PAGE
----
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Jakarta Post

Saudi attacks bring geopolitical risks to the forefront

Singapore   /   Fri, September 20, 2019   /   04:29 pm
Saudi attacks bring geopolitical risks to the forefront A picture taken on September 15, 2019 shows an Aramco oil facility at the edge of the Saudi capital Riyadh. (AFP/Fayez Nureldine )

Recent attacks on key oil infrastructure in Saudi Arabia sent prices sharply higher, and while the risk to near term supply disruption may be low, the event squarely brings to the forefront the vulnerability of Middle East supply.

The drone strikes early Saturday on the Abqaiq processing facility and the Khurais field caused 5.7 million barrels per day of crude production – nearly 60 percent of Saudi Arabia’s current production -- to be shut in.

The Abqaiq facility processes around 7 million b/d of crude, making it Saudi Aramco's largest oil processing facility. Khurais is the second-largest oil field in Saudi Arabia with capacity to pump around 1.5 million b/d of crude.

Front-month Brent crude futures on the Intercontinental Exchange jumped 20 percent to US$71.95/barrel on Sept.16 in an initial reaction to the attacks.

S&P Global Platts Analytics expects Brent prices to test the high $70s/barrel previously forecast if not higher.

This incident signals a significant escalation by Iran-backed groups, who until now have demonstrated awareness of critical infrastructure such as the East-West pipeline and Strait of Hormuz, while having limited impact, Platts Analytics reported, adding that the output disruption indicates an alarming level of effectiveness and sophistication, and more importantly a change in tactic towards a more direct and serious offensive.

“While in the short term the direct physical impact on the market might be limited, this should move the market away from its bearish macroeconomic cycle and raise the risk premium in the market as funds reduce their short positions,” Chris Midgley, Global head of Analytics at Platts, said.

The sudden change in geopolitical risk warrants not only an elimination of the $5-10/barrel discount on bearish sentiment, but adds a potential $5-10/barrel premium to account for now-undeniably high Middle Eastern dangers to supply and the sudden elimination of spare capacity, Midgley said.

Underscoring the market’s vulnerability to supply-side risks, Platts Analytics estimates that global spare capacity is currently at 2.3 million b/d, but more than 1.6 million b/d of that is in Saudi Arabia.

Following the attack, Saudi Arabia was quick to assure buyers of its crude, with newly-appointed energy minister, Prince Abdulaziz bin Salman, saying the kingdom's export customers would be supplied from stocks.

The International Energy Agency (IEA) also said that for now, the markets are well-supplied with ample commercial stocks, and US President Donald Trump said Sunday he has authorized a release of US strategic oil stocks, "if needed, in a to-be-determined amount" to keep the oil market well-supplied following the attack on Saudi Arabia's oil plants.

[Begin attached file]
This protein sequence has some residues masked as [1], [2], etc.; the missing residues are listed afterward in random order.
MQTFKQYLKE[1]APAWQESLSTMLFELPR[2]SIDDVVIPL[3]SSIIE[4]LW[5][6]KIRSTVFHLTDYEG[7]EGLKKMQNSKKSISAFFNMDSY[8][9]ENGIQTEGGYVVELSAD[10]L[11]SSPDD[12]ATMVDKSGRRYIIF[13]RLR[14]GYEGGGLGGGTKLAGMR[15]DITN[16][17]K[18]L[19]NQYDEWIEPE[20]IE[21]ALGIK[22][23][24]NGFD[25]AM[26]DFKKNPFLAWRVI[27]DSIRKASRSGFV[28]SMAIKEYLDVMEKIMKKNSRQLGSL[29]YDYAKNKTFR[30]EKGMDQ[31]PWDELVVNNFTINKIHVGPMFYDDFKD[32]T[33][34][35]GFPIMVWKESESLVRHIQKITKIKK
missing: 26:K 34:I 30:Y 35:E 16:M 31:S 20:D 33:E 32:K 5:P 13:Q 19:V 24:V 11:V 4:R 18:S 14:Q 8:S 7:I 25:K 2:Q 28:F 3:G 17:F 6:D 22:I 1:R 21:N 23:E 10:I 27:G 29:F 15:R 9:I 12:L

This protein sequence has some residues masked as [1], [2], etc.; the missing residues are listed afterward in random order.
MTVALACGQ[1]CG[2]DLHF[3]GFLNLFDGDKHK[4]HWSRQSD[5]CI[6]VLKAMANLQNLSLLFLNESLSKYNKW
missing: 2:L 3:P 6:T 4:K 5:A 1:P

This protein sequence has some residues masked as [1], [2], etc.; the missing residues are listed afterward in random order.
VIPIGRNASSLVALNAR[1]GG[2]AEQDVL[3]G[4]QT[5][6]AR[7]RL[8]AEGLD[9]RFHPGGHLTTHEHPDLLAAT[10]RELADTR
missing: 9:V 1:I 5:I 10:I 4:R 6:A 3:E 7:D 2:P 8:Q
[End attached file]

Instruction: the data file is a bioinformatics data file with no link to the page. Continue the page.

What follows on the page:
Asian oil consumers are also unlikely to press the panic button for now as major Saudi crude buyers in both Northeast and South Asia hold adequate oil reserves, while companies have a wide range of alternative supply sources.

Chinese state-run and independent refiners said the companies expect the Saudi supply disruption would be a short one, while China's current inventory could cover any near-term shortfall. In addition, China is more than capable of sourcing medium and heavy sour crudes outside the Middle East.

South Korea's rigorous efforts to diversify crude import sources will hold it in good stead. South Korea saw the share of Middle Eastern crude in the monthly procurement basket fall below 68 percent in recent months, compared with more than 85 percent in 2015, data from Korea National Oil Corp. showed. South Korea is capable of sourcing medium and heavy sour crude elsewhere like Mexico and Russia's Urals.

In South Asia, Indian refiners' wide range of crude import sources and flexible feedstock procurement strategies meant that the companies were more concerned about a potential global price spike than the cutback in Saudi supplies to the companies.

The extent and duration of the shutdown was not immediately known, but if the reduction persists, Asia is expected to be the hardest hit.

While all major Asian importers have strategic petroleum reserves and other type of crude stocks as cushions, the challenge is the length of the potential disruptions as Asia is vulnerable to prolonged absence of lower crude supplies from Saudi Arabia, according to Platts Analytics.

An extended outage from Saudi Arabia could also have the Organization of Petroleum Exporting Countries (OPEC) reassessing its plans to tighten compliance with crude production quotas.

The producer bloc had just announced on Sept.2 that it would keep its 1.2 million b/d supply cut agreement with Russia and nine other allies unchanged through its scheduled expiry of March 2020, though with improved adherence by Iraq and Nigeria to their quotas. The United Arab Emirates had also declared its intent to lower its production to over-comply with its committed cut.

“In the short term Saudi Arabia will be able to maintain exports and use reserves in Japan to ensure supply security, but any evidence of prolonged disruption of production would heavily impact OPEC spare capacity and the ability of IEA to use Strategic Petroleum Reserves to shore up the market,” Platts Analytics said.

Disclaimer: The opinions expressed in this article are those of the author and do not reflect the official stance of The Jakarta Post.